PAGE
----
Effects of Sleeping With Your Mouth Open
It’s not uncommon to see people sleeping with their mouths open. But did you know that mouth breathing is in fact a common health issue that exists in almost every family?
While a healthy person can use both their nose and mouth to breathe, it is actually incorrect to breathe through our mouth. A person breathing normally through the nostrils inhales warm and moistened air into their lungs, whereas breathing orally lets in cold and dry air into our system and affects our oral health. While we look at the many negative effects this has on our dental health and how to deal with it, let us first try to understand the symptoms and causes.
Symptoms of Mouth Breathing
The basic and first signs of oral breathing should not be taken lightly. Some vital symptoms are:
- Dental problems and bite dysfunction
- Bad breath
- Trouble in swallowing
- Dry mouth
- Stuffy nose
- Speech problem
Causes of Oral Breathing
A partially or completely blocked nostril due to cold or allergies prevents smooth airflow inside the air passage. Some medical conditions that cause mouth breathing during sleep are:
- Chronic cold
- Inflamed tonsils
- Nasal Septum
- Sinus polyp
- Structural defect in the jaw alignment
- Xerostomia or taking excessive medication
- A birth abnormality
- Thumb sucking
Effects of Mouth Breathing During Sleep
Here are some complications that may arise from oral breathing:
- Negative impact on dental health such as gum infection
- Sleep apnea and a tendency of snoring
- Asthma getting worse
- Difficulty in speech and swallowing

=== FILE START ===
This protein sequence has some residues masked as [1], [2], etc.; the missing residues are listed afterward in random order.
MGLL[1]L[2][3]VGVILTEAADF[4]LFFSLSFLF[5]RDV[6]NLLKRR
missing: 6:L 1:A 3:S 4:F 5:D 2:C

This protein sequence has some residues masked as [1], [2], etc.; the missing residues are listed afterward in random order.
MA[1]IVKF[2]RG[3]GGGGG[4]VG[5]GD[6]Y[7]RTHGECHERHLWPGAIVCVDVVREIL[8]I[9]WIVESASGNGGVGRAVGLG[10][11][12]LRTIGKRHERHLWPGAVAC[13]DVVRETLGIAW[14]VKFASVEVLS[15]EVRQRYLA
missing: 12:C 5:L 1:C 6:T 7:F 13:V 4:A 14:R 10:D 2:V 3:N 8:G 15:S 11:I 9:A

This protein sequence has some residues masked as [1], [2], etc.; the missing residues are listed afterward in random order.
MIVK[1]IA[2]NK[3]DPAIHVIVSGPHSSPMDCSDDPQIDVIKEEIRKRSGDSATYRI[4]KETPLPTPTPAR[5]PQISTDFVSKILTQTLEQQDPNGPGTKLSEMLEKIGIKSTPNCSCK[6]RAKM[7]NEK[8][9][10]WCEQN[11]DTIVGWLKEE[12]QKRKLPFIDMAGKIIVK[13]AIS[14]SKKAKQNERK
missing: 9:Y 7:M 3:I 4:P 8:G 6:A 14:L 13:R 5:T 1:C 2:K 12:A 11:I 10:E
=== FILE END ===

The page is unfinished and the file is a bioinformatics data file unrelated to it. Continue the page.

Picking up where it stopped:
- Problem with jaw joints
Tips to Overcome Detrimental Effects of Oral Breathing
Occasional mouth breathing due to cold or nasal congestion is nothing to worry about but in the case of chronic oral breathing, a medical intervention is necessary to help the person breathe through their nose. After the root cause of the problem has been detected, it should be treated immediately. Solutions include:
- Dental procedures
- Proper medication depending on the condition or cause
- Surgery (if required)
- Deep breathing exercises
- A CPAP machine to aid in easy breathing at night
Early Detection & Treatment
A thorough dental check up can determine how much one’s oral hygiene and dental health is affected from breathing through the mouth. An early sign of this condition can be seen in a child if he/she has parched gums or dry mouth. This has to be taken as a warning and treated without negligence. A surgery can remove a nasal obstruction, if any, and can give relief to the child.
Sometimes, a simple nasal wash can clear the obstruction in the air passage for breathing. Apart from these harmful effects on dental hygiene and overall health, mouth breathing is also the cause of extreme discomfort in a person on both the physical as well as the psychological level, and therefore, should be treated at the onset.
And Remember, healthy teeth make a healthy smile!
Dr. Nishan Halim
Nishan Halim, DMD specializes in restorative and cosmetic dentistry, as well as preventive dentistry, which is at the heart of this Capitol Hill, Washington DC neighborhood dental center. He is committed to helping all his patients maintain healthy and attractive teeth. If you are missing teeth, contact Dr. Halim to schedule an appointment.